Elizabeth C. Garcia’s Stunt Double: A Review

11.10.15 | | no comments

Elizabeth C. Garcia’s new chapbook Stunt Double (Finishing Line Press, 2015) is a strong contribution to the field of Mormon poetry. While not overtly Mormon in content, it addresses many of the themes and preoccupations—social and theological—that Mormons grapple with regularly. Specifically, Garcia’s poems display an obsession with the internal landscape of family dynamics, foregrounding intricate ties that bind parents to each other and their children. Often, Mormons speak of interest in these ties as the “Spirit of Elijah,” or the turning of generational hearts to each other. While this “spirit” is usually associated with genealogical work, Garcia’s poems show how the it can manifest itself as we seek to understand the nature of family, generations, and the lived, enduring consequences of human relationships.

We see this happen, always subtly, in most poems in the collection. In “Leaving California,” a poem Garcia dedicates to her mother, we see how something as simple as a cross-country move accentuates the cost of family life on the individual:

She bundled up her baby, all her mother things, her books,

till the blue wagon was full. Her husband drove the whole way,


so she watched the desert, how it stood still for minutes

at a time, only moved when she wasn’t looking, like her life,


plucked,             because he had a dream:

they would live in Georgia, where she knew no one,


Parsing the “Mormon” in Mormon Literature

11.9.15 | | 7 comments

Ever since Scott Hales announced his plans to edit a new anthology of Mormon literary criticism, I’ve been thinking off and on about my own past grapplings with Mormon literature and where I’d want to take them — had I world enough, time, money, and the requisite academic chops. What follows isn’t that essay, but comes about as close as I can manage at present. Consider this my submission!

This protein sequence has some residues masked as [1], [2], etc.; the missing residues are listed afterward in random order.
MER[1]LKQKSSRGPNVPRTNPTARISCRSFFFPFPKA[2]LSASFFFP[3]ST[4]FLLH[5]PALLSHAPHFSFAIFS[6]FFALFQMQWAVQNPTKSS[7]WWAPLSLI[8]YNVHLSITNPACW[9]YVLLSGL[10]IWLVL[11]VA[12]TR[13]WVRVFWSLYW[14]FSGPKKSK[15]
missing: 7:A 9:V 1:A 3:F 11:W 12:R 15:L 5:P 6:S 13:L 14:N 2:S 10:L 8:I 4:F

Why do or should we — as readers, writers, and/or literary critics — care about whether a text is Mormon? Potential reasons are legion, as varied as readers themselves. Among the most typical and (it seems to me) important are the following:

  • To understand Mormonism better — as a culture, religion, historical movement, or what have you
  • To investigate specific elements of Mormon experience, thought, and culture through literary works
  • To explore the purpose(s) and role(s) of literature in Mormon experience and worldview
  • To articulate ways that literature has influenced Mormonism
  • As a test case to investigate the interrelationships of literature and religion, literature and identity, literature and culture, and a host of other potential intersections
  • To understand better particular literary works that incorporate manifestly Mormon elements
  • To assert our own membership (or non-membership) in the Mormon community
  • To explore what it means to be Mormon and a reader, Mormon and a writer, or Mormon and a critic
  • To seek out and encourage literature we think is worthwhile, in whatever particular relationship to Mormonism we endorse: celebratory, investigatory, critical, or other1


On subtlety, briefly

11.4.15 | | 10 comments


Earlier this week Slate published an article which declared that subtlety sucks and it’s time for more heavy-handed art. I’m not going to address the nuances of this argument (besides, others are already kicking back), but I have been thinking about this, largely for work-in-progress reasons (which will be #2 in the following list). more

Call for Submissions: Mormon Alternate History Anthology

10.29.15 | | 10 comments

Submissions are now open for the Mormon alternate history anthology I am editing and publishing with the help of Theric Jepson of Peculiar Pages . Details are below but the gist is: submit flash fiction (<2500 words) and short stories (3000-6000 words) that fit the theme by March 19, 2016. Payment will be a token amount ($15 for the short pieces; $25 for the longer ones), but it will be actual payment for Mormon short fiction, which is, sadly, all too rare a thing.

Before we get to all the mechanics, though, let me explain why I want to put together this particular anthology at this time: